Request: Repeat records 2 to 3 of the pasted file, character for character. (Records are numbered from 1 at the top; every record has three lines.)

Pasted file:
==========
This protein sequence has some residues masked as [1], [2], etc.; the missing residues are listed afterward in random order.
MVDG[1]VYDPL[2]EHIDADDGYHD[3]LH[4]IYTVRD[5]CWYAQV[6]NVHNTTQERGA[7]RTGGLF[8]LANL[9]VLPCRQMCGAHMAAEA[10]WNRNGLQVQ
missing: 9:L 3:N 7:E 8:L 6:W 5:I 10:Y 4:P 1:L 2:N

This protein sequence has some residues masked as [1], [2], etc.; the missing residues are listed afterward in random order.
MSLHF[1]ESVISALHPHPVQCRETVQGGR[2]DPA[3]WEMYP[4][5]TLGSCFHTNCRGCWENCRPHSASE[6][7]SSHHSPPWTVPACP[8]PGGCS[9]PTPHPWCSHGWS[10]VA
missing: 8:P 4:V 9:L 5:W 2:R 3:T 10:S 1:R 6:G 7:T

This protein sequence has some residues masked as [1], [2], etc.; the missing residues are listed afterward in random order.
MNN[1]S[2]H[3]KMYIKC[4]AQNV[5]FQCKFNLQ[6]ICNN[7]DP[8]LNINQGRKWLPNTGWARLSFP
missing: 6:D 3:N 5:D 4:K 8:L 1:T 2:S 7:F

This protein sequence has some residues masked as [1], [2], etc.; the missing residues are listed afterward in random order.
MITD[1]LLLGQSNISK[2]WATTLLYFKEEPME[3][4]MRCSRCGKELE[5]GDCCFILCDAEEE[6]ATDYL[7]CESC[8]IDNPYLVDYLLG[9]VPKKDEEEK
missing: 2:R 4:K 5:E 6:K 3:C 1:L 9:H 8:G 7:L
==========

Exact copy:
This protein sequence has some residues masked as [1], [2], etc.; the missing residues are listed afterward in random order.
MSLHF[1]ESVISALHPHPVQCRETVQGGR[2]DPA[3]WEMYP[4][5]TLGSCFHTNCRGCWENCRPHSASE[6][7]SSHHSPPWTVPACP[8]PGGCS[9]PTPHPWCSHGWS[10]VA
missing: 8:P 4:V 9:L 5:W 2:R 3:T 10:S 1:R 6:G 7:T

This protein sequence has some residues masked as [1], [2], etc.; the missing residues are listed afterward in random order.
MNN[1]S[2]H[3]KMYIKC[4]AQNV[5]FQCKFNLQ[6]ICNN[7]DP[8]LNINQGRKWLPNTGWARLSFP
missing: 6:D 3:N 5:D 4:K 8:L 1:T 2:S 7:F